An independent commission of historians has strongly criticised Switzerland's policies towards gypsies during the Second World War. Swiss scientists also come under fire for contributing to the theory of Aryan supremacy.This content was published on December 1, 2000 - 12:06
An independent commission of historians has strongly criticised Switzerland's policies towards gypsies during the Second World War. Swiss scientists also come under fire for contributing to the theory of Aryan supremacy.
A report, released on Friday, said Switzerland carried out a systematic policy of expelling gypsies or refusing them entry, without regard for what might happen to them at the hands of the Nazis.
The commission, headed by Jean-Francois Bergier, said the overall aim of Swiss policy was to keep foreign, stateless and even Swiss Roma, Sinti and Jenisch people out of Swiss territory.
It said the Swiss authorities carried out the policy "without considering the persecution likely to face those under threat, and the danger to the lives of people expelled to Nazi Germany".
Responding to the report, the government expressed its "profound sympathy" with the Roma, Sinti and Jenisch communities and said it was determined never to repeat the same mistakes.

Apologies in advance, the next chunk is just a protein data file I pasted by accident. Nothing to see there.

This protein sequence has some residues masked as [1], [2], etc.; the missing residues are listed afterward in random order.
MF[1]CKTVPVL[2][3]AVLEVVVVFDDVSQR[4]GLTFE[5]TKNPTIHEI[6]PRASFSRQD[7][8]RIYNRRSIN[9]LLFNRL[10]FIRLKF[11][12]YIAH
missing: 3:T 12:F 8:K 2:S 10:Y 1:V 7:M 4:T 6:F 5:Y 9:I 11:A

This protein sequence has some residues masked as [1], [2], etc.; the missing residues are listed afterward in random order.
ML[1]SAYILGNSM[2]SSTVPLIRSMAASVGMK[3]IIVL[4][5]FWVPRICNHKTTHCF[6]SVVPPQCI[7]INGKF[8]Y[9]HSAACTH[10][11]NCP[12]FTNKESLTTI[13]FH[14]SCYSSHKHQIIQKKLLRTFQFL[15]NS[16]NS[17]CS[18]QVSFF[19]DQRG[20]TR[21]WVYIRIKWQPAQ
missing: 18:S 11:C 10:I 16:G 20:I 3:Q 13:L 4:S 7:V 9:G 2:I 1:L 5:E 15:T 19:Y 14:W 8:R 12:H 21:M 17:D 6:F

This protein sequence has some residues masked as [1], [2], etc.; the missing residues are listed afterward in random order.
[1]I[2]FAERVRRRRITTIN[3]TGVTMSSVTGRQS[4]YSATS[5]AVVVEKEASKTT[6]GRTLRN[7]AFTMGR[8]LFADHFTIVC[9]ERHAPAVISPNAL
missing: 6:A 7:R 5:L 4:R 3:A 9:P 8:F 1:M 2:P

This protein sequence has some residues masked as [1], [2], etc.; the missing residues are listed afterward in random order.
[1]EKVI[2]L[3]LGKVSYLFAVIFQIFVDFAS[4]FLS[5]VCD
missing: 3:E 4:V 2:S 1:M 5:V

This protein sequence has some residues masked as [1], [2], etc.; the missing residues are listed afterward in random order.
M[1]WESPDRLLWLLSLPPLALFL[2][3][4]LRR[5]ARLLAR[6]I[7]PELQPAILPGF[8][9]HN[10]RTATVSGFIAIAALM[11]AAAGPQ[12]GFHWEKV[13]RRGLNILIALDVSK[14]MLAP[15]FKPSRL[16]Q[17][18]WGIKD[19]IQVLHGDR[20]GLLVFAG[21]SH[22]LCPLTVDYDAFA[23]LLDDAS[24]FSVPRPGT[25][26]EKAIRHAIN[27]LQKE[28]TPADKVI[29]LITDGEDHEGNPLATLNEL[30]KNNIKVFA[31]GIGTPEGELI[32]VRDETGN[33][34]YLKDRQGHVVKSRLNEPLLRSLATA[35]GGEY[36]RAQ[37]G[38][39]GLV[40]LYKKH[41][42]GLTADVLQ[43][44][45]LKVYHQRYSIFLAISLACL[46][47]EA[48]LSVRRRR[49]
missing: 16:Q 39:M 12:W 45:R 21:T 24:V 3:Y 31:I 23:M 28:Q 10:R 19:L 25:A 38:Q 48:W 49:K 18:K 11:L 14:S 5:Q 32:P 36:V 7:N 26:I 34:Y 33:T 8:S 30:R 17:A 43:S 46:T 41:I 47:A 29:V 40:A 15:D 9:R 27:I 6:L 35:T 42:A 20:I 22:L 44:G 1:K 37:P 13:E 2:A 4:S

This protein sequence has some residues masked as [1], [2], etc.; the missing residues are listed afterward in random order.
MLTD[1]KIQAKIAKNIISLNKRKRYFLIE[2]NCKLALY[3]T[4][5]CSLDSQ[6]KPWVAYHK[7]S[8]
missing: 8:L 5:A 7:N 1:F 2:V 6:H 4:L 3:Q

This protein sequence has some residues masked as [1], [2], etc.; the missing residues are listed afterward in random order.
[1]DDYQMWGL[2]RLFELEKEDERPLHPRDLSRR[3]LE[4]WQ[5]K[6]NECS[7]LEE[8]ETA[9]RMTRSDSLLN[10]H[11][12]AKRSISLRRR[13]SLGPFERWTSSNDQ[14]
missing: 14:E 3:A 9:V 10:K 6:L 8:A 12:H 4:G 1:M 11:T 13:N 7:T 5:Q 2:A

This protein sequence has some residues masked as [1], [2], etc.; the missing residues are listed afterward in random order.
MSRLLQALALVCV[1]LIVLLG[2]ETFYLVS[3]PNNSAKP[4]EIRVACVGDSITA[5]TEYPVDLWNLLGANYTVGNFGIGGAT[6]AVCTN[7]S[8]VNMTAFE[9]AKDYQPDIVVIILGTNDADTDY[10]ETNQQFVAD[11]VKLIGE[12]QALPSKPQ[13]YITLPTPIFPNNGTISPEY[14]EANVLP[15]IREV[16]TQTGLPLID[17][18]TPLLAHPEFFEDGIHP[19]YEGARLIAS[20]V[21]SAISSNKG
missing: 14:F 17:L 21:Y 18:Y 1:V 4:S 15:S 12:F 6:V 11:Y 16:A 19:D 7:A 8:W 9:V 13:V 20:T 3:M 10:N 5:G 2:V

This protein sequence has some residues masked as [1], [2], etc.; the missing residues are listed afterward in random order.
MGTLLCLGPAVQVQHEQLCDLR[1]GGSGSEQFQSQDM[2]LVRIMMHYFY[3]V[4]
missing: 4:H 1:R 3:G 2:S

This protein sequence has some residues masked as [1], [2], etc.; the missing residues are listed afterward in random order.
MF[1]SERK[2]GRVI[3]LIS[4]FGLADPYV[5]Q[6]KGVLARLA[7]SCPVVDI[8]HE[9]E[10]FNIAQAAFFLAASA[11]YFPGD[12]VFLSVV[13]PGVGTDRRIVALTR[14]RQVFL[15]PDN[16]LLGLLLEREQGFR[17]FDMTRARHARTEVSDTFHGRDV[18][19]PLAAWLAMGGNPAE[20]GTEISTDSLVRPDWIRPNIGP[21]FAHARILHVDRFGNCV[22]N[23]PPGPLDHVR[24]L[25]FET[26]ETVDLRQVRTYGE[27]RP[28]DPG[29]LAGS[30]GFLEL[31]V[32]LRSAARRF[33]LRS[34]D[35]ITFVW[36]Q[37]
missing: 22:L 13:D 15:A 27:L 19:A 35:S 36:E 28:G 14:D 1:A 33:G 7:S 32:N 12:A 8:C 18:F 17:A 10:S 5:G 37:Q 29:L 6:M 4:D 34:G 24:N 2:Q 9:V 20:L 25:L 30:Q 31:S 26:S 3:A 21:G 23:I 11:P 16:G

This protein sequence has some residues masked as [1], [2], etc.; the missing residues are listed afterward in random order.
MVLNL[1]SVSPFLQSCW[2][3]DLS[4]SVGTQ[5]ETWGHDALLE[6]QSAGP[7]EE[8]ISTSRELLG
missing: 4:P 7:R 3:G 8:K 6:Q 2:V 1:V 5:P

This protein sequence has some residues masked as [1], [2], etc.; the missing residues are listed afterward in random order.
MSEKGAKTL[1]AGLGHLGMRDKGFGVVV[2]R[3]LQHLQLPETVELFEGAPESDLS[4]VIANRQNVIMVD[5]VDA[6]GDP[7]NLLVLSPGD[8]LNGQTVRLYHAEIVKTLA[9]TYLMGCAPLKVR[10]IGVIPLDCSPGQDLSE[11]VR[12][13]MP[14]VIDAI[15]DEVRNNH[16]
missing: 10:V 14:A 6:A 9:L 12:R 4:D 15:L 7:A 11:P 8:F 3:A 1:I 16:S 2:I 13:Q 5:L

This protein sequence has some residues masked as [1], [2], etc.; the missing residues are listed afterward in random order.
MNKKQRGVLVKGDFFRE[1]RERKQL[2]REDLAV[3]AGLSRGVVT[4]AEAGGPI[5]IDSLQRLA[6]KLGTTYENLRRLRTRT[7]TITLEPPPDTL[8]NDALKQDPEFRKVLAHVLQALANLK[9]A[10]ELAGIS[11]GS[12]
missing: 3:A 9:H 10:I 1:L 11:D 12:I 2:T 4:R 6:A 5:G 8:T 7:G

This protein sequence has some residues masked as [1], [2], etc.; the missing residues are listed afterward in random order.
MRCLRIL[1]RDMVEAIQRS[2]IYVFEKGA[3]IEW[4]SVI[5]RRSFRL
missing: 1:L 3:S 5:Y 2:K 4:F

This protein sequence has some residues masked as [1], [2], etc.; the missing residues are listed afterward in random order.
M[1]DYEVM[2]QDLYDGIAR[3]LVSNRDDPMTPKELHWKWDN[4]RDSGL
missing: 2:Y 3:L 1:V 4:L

A government statement thanked the report's authors, saying the study contributed towards a better understanding of the history of travelling people in Switzerland and the discrimination they have suffered.
Regula Ludi, co-author of the report and member of the Bergier commission, told swissinfo: "There weren't many Swiss officials who had racial ideas about gypsies. It was more like a cultural form of racism directed against travellers without a steady home".
The report says Switzerland was one of the first European countries after 1913 to carry out a systematic policy of refusing entry and expulsion of gypsies.
It also claims that some gypsies faced a systemic abuse inside Switzerland. The report says that children were systematically taken from their parents, gypsies were incarcerated in special educational establishments and mental homes, faced forced sterilisation and were not allowed to marry.
"This was the policy of the Swiss authorities towards gypsies living in Switzerland, the so called Jenisch people. They were either Swiss citizens or had been living in Switzerland for several generations," Ludi said.
The commission also accuses Swiss scientists, who are not named, of helping to legitimise the theory, prevalent in Europe at the time, of Aryan supremacy.
Ludi expects the publication of the report to stir up a controversy. She said: "Part of the findings will be controversial because one problem is that there aren't a lot of written sources left... and we had to rely rather heavily on case studies. That might be controversial on a methodological level."
The Bergier commission, set up by the Swiss government to investigate Switzerland's record in the Second World War, has already published reports on Switzerland's refugee policy, its treatment of Jews, and gold policy.
swissinfo with agencies